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If both roots of the quadratic equation $x^2 - 2ax + a^2 - 1$ lie in $(-2, 2)$ then which of the following can be $[a]$ ?

$[a]$ denotes greatest Integer function of $a$

$$A. -1$$

$$B. 1$$

$$C. 2$$

$$D. 3$$

I have solve it using graphs:

The graph will intersect the x-axis somewhere between $-2$ and $2$. Hence we can conclude that $f(2)$ and $f(-2)$ will be greater than zero.

Now there will be two quadratic equation in $a$ and we will get $4$ values of $a$ I.e. $-3, -1 , 3 ,1$. From these values the answer should be opton $D.$ but the answer is given as option $A.$

Kindly help.

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  • $\begingroup$ HINT: write the function as $(x-a)^2-1$, so that its shape is easy to recognize. $\endgroup$
    – b00n heT
    Aug 25, 2016 at 8:09
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    $\begingroup$ What does "$[a]$" mean? $\endgroup$
    – user228113
    Aug 25, 2016 at 8:09
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    $\begingroup$ @G.Sassatelli Edited. $\endgroup$
    – Heisenberg
    Aug 25, 2016 at 8:13

1 Answer 1

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Observe that $$x^2 - 2ax + a^2 - 1=0$$ $$\implies x^2 - 2ax + a^2 = 1$$ $$\implies (x-a)^2=1$$ $$\implies x-a=\pm1$$ $$\implies x=a+1,a-1$$

Now it is given that both the roots lie between $-2$ and $2$.

Therefore, we have that $$-2 < a+1< 2$$ $$\implies -3 < a < 1\tag1$$ and $$-2 < a-1< 2$$ $$\implies -1 < a< 3 \tag2$$ This means from $(1)$ and $(2)$ that $-1 < a < 1$.
So $[a]$ should be either $0$ or $-1$.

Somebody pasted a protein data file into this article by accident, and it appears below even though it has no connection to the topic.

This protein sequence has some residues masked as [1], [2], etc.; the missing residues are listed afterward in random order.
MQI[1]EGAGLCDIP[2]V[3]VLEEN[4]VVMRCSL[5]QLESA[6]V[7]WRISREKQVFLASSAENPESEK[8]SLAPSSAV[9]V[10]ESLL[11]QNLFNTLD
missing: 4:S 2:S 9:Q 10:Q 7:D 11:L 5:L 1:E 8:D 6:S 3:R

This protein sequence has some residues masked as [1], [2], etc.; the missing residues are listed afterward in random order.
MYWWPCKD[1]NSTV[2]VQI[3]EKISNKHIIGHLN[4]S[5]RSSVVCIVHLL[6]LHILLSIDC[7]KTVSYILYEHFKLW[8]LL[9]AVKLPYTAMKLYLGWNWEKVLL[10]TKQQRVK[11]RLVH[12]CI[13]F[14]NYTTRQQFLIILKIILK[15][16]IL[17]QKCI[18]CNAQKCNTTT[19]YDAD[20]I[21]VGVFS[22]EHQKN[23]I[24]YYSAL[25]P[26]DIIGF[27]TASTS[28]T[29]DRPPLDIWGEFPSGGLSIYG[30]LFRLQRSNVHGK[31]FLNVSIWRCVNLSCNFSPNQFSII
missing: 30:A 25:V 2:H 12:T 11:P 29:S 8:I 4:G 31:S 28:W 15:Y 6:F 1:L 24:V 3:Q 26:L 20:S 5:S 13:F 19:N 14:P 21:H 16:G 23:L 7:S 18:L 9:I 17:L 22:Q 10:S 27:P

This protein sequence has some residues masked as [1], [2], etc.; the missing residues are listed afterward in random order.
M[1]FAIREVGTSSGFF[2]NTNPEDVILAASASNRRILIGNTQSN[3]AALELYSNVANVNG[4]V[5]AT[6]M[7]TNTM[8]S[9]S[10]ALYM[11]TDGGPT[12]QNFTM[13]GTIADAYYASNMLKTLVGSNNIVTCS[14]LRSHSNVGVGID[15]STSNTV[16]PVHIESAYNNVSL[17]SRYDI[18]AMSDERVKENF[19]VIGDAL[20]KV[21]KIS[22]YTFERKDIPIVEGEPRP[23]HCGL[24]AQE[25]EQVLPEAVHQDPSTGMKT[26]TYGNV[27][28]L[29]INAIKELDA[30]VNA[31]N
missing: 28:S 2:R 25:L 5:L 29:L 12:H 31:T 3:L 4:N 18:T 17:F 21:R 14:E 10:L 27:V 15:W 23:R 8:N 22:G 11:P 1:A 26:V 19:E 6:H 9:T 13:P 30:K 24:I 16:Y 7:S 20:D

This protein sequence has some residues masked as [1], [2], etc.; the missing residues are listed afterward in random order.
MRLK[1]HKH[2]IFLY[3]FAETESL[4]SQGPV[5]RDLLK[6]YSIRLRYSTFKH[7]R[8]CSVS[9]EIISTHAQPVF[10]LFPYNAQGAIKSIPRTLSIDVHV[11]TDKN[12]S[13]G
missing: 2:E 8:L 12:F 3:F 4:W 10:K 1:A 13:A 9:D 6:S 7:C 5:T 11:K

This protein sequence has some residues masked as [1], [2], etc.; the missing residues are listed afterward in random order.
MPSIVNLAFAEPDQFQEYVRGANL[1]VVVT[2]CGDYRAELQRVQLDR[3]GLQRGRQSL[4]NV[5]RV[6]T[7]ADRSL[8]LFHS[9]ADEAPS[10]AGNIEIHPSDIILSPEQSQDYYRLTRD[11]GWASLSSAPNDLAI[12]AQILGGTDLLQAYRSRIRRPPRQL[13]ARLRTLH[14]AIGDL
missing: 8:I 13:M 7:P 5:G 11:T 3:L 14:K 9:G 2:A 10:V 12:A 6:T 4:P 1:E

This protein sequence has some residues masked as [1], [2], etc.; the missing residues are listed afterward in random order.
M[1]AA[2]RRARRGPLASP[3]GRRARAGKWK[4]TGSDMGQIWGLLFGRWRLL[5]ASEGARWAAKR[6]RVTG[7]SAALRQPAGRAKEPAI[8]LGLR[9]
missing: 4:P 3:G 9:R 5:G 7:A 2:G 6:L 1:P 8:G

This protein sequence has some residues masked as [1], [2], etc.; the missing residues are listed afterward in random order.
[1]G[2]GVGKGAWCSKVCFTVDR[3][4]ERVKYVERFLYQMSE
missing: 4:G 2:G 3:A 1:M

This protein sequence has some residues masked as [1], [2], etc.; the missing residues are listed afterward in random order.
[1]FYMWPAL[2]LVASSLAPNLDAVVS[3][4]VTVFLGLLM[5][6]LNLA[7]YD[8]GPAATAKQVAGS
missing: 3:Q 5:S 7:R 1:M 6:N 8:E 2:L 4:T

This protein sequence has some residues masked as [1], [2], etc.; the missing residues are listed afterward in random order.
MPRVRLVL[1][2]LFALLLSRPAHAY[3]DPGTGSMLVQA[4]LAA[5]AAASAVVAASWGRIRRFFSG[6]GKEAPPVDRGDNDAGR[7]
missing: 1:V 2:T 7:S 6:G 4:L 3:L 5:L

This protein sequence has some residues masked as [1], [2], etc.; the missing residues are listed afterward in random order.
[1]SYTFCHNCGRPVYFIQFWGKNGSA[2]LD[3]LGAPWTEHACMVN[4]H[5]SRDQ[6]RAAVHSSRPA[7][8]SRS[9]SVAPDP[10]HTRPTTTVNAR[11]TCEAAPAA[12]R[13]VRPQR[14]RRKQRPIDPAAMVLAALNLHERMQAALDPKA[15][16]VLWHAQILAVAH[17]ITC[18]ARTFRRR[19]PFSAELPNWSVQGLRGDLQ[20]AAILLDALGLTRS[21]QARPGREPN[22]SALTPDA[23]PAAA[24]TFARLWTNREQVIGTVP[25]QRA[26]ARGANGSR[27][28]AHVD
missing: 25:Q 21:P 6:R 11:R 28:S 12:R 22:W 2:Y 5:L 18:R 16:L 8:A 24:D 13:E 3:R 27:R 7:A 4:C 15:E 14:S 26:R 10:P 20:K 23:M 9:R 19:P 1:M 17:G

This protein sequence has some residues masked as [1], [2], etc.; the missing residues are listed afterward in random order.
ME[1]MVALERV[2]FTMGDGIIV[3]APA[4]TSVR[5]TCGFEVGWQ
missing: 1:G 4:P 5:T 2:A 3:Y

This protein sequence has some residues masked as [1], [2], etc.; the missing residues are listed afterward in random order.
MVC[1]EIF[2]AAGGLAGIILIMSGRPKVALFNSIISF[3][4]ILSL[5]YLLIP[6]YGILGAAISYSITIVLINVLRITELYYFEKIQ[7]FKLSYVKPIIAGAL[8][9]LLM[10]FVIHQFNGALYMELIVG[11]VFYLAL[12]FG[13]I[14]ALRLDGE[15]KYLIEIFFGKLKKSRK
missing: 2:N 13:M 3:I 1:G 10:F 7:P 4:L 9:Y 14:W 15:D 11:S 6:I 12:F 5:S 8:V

Since $0$ is not in the option but $-1$ is, so the answer should be $(A)$.

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  • $\begingroup$ Is there a way to conclude answer from the method that I've used? $\endgroup$
    – Heisenberg
    Aug 25, 2016 at 8:19
  • $\begingroup$ @user109256 Your conclusions are wrong. The graph actually cuts the x-axis twice between $-2$ and $2$ since it is a quadratic equation. So $f(2)$ and $f(-2)$ are either both positive or both negative. Still the method doesn't seem to help anyway. $\endgroup$ Aug 25, 2016 at 8:22
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    $\begingroup$ Suppose if the question was a bit different I mean if we were not able to for something symmetrical to $(x-a)$ there it would have been tedious to solve it. What about that type? $\endgroup$
    – Heisenberg
    Aug 25, 2016 at 8:25
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    $\begingroup$ Depends upon the equation. You don't have any general procedure for such questions. $\endgroup$ Aug 25, 2016 at 8:37
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    $\begingroup$ More and more practice will help. Thank you $\endgroup$
    – Heisenberg
    Aug 25, 2016 at 8:38

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